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Change of attitude essential for Matabeleland nationalism

While the biggest threat to Matabeleland nationalists is internal conflict and public apathy, the biggest responsibility for nationalists is a deliberate, persistent and pointed engagement with the public. That the Matabeleland public appears apathetic to programmes driven by nationalist organisations is no evidence of lack of interest, it is a challenge to internal processes of the nationalist movement.  

It appears that the current nationalist programmes and approaches thereof are not working; people remain unconvinced about the nationalist’s agenda. However, this is not to say the Matabeleland public is happy with the status quo or they reject the idea of an autonomous Matabeleland. Public apathy, is not an irrational act, it can and must be accounted for. It is not enough for nationalists to blame the public for not participating in nationalist programmes when many of the organisations are not seriously engaging the public.

Blaming the public for a failure to understand the nationalist agenda is an abdication of responsibility, an unfortunate surrender of the chance by nationalists to change themselves. Perceptions of actions are not devoid of subjectivity; when nationalists change the way they look at the public, the public they look at will change. If Matabeleland nationalists want to improve the region’s politics they need to change and change quite often to perfect internal systems.

It is perhaps time nationalists took a pose and seriously considered the possibility that their political ideas, programmes and approach thereof may just be wrong! The surest way of alienating oneself from the public is arrogance; the beginning of decay for any political organisation is the failure to see the value of the public in all its planning and execution.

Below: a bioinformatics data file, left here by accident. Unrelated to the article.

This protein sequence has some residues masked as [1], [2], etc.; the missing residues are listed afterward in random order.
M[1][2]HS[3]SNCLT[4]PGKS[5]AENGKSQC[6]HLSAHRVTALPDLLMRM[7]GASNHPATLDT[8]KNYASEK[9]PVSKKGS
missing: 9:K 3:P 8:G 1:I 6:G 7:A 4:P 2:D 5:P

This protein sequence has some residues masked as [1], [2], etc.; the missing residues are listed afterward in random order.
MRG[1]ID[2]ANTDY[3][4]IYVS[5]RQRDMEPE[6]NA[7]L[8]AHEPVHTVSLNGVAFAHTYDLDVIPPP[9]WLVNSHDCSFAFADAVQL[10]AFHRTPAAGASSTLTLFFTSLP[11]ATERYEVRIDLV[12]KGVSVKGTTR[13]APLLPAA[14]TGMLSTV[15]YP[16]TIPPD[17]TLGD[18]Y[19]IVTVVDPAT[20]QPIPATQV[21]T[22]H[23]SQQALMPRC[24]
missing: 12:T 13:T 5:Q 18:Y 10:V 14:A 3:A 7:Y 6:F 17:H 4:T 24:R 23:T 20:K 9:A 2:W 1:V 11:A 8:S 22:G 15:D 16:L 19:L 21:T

Speed alone will not be everything in the political evolution of Matabeleland. There needs to be a clear distinction between efficiency and effectiveness where, efficiency implies doing things right and effectiveness being doing the right things. Focus now should be on networking between the groups to find common ground. What is required is the adoption of gradual tactics that will build and maximise nationalist political capital.

Reason and not just passion should guide the Matabeleland nationalist vision. There are many nationalist groups around yet we are no closer to a solution to the region’s problems today than we were in the 1980s! It is time the different groups debated their differences without fracturing the community. Many so-called philosophical differences are actions that simply need placing in the right spots along the road to the eventual vision. For instance, it makes little sense that a devolutionist would fight a secessionist and vice versa!

Nationalist groups need to start owning their mistakes. Blaming public apathy and ignoring potential organisational, structural and planning failures is not a helpful strategy. Matabeleland nationalists need to take the public along or risk being isolated with their ‘great ideas’. An honest conversation needs to be held between different groups to draw a comprehensive vision for Matabeleland.


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